In The Bell Jar, Plath’s protagonist, Esther Greenwood, eschews expectations of marriage for writing, growing more and more disconnected from the other young women interns with her at the New York City fashion magazine. So Kristina Marie Darling’s poetry and prose unveils the stereotypes and double-standards embedded in our culture that make marriage imprisoning for many women. Given her history of experimentation with form, it is not surprising that her two most recent books, Vow and Music for another life., act in concert with each other and with the other literary works resisting these prescribed roles in works that incorporate both prose and poetry.
Vow is a book length poem that re-constructs (though incompletely) the remnants of a story, a treatise of vows, and the end of a marriage. Though easiest classified as poetry, it is the kind of writing that resists form as much as the voice in the book resists the constraints of marriage. In the first and main section of the book, “Vow,” we find what seems to be a story with narrative gestures seen in the prose blocks of text that begin with narrative syntax such as “I had always imagined the day” and “But before long, we’ll enter the house” However, as the first line asks “What does a white dress not resemble?” we may ask how does this not resemble story or poem. After all, the majority of this poem/story is filled with a sort of poetic negative space where footnotes and “marginalia” annotate empty pages. With this text, Darling tells and retells a story, recycling images of shattered glass, white dresses, a house without an exit, a house that can only be escaped through burning. Are these the ashes of that house, that marriage?
As it deconstructs the institution of marriage, so Vow also documents the construct, in the aftermath, of the poem itself. There are three appendices to the book and, in between them, “Endnotes to a History of Brides.” These sections act as commentary, supplement, and evidence for the first section. “Marginalia” contains more footnotes (this time numbered) to more blank pages. However, along with “Endnotes to a History of Brides,” rather than continuing the story, the notes seem to give background commentary, much as one might find in the commentary version of a movie, such as “This silver dagger was most often used for opening letters” or a direction for the reenactment of the story not told in the first part: “The film follows its heroine as she photographs the scorched altar….” This commentary adds context and a more distanced perspective to the story that “Vow” attempts to tell. Both are explanations for something that cannot be explained: why a marriage ends.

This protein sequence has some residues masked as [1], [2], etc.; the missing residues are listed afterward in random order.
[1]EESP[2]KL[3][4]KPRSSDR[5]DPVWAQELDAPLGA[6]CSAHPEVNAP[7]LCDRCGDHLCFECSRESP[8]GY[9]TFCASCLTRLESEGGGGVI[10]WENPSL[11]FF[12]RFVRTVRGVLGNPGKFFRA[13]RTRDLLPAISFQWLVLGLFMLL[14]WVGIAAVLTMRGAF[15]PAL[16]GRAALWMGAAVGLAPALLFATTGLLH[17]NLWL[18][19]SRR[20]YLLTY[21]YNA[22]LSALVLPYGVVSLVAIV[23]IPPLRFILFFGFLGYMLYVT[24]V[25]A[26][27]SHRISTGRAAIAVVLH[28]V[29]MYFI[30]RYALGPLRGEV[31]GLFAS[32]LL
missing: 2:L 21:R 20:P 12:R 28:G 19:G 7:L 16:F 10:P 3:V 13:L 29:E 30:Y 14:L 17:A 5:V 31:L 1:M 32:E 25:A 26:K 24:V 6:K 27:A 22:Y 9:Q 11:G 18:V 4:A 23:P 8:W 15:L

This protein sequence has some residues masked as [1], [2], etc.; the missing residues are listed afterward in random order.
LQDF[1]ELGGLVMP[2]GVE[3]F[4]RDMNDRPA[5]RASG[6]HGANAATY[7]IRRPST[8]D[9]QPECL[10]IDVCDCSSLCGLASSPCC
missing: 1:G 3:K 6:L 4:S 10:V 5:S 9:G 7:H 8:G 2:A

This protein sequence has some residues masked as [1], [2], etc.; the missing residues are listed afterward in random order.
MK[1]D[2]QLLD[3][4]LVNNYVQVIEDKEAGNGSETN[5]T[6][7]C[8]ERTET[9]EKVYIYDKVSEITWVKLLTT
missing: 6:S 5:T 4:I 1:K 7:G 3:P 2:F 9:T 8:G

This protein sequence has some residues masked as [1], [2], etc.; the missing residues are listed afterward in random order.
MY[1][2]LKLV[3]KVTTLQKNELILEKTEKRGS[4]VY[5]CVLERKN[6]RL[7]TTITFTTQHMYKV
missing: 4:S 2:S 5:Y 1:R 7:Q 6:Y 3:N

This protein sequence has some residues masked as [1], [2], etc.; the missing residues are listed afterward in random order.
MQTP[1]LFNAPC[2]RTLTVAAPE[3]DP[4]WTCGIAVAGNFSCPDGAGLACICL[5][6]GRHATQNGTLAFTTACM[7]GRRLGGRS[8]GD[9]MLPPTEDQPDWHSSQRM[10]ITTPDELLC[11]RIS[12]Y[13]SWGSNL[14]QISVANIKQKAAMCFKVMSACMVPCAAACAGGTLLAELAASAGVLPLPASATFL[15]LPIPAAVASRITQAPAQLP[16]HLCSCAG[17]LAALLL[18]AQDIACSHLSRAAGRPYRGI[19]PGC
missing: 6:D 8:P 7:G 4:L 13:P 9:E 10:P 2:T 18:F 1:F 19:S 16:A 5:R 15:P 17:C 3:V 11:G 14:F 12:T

The other two appendices, “The Letter” and “Misc. Fragments” contain one to three lines per page, preserving the emptiness and fragmentation of the marriage depicted, acting as possible remains of the story that is told or missing. “The Letter” addresses a you, perhaps the bridegroom, it seems to look back on the burning. “Misc. Fragments” echo the images in “Vow” and appear as the original missing pages or fragments from which the poet constructed the poem. Thus, these two sections are given as the raw source material for the story of “Vow.”
Music for another life. is a collaboration of prose poems or flash fiction narrating the 1950’s vintage-inspired photos of Max Avi Kaplan, which make the connections to Sexton and Plath all that more pronounced. In contrast to the emptiness, to the inability to completely tell the story in Vow this book’s flash fictions articulate Adelle’s disenchantment with marriage, its infidelities, and her journey to figure out just who she is outside of marriage:
“Where will I buy a plane ticket for just me? Who will carry my small army of suitcases? I don’t know who to call my husband anymore, or what to call myself.”
It is this imagery, this inability of Adelle to imagine a life of independence that reinforces the vintage era of the photographs, though contemporary women, whether caught in abusive, unfaithful, or oppressive marriages or alone, still may find Adelle’s sense of loss and absence (“Every room seems like an ocean”), anger (“I carried our wedding china out to the dock, threw every goblet into the ocean”), desire (“But I keep waiting for a snow-capped mountain, even the smallest signs of life”) and loneliness (“I began inviting friends to celebrate my freedom, my unattachedness. I sent crisp little cards … the day arrived and my doorbell rang. When I opened the door, there was no one there.”) all too familiar.
Darling’s poetry and prose exposes the frailty of love, and marriage, but moreover of women’s moves towards liberation both within and outside of those contexts.